In the movie Marathon Man, there’s a famous sequence where the Nazi war criminal (played by Laurence Olivier) uses dental tools on Dustin Hoffman’s mouth to torture him into answering the code question “Is it safe?” I remember the movie from my youth, as well as movies like The Deer Hunter, which shows America’s enemies using torture techniques on American prisoners of war — played by Robert De Niro, Christopher Walken, and John Savage. In The Deer Hunter, the captors force the three Americans to play Russian Roulette and punish the soldiers by putting them in an underwater cage full of live rats and dead bodies.
Watching these movies as a kid, these torture techniques were things that our enemies did. Americans do not torture. If we adopt the techniques of the bad guys, then there is no longer a difference between us and them.
Torture has been in the news lately because of the release of former Pres. George W. Bush’s book, Decision Points. In it, he describes how when the CIA asked him whether he would support waterboarding Khalid Sheik Mohammad, he responded, “Damn right!” Former Vice-President Cheney has stated he is a “big supporter” of waterboarding.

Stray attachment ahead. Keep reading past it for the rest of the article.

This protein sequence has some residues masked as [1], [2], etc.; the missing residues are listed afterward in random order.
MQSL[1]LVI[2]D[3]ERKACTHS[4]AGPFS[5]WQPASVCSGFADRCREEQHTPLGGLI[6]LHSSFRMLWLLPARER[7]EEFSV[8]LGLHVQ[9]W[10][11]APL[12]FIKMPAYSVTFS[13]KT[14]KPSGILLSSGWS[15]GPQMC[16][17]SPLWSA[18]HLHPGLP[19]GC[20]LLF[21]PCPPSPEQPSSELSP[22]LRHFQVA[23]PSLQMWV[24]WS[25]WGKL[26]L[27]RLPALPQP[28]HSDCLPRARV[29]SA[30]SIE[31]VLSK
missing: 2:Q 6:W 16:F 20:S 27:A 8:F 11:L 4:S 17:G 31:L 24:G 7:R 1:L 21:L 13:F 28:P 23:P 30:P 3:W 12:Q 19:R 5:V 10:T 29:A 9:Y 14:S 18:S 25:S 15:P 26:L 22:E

Waterboarding is torture in violation of international law. But what about when government officials feel the country is in danger and it is necessary?
Pres. Obama has been criticized for his failure to investigate and prosecute the Americans who used torture techniques. I understand his aversion to opening up a partisan fight. Some claim, though, that the failure to pursue the perpetrators leaves a precedent for future presidents that torture techniques will be tolerated.
There’s an old joke about a man who goes to a woman and asks, “Will you sleep with me for a million dollars?”
The woman thinks for a few minutes, and responds, “Sure.”
Then the man asks, “Will you sleep with me for ten dollars?”
The woman says, “Certainly not! What kind of woman do you think I am?”
The man responds, “We’ve already established that. Now we’re just negotiating on a price.”
The joke reminds me of our attitudes about torture. You’re either for it or against it, and then it’s just negotiating when to use it. Nobody advocates torture for jaywalking. If you’re for it, it’s for the extreme situations. So you can’t rid yourself of the responsibility by saying “I only advocate it for certain situations.” You’re pro-torture or anti-torture. That part is simple.
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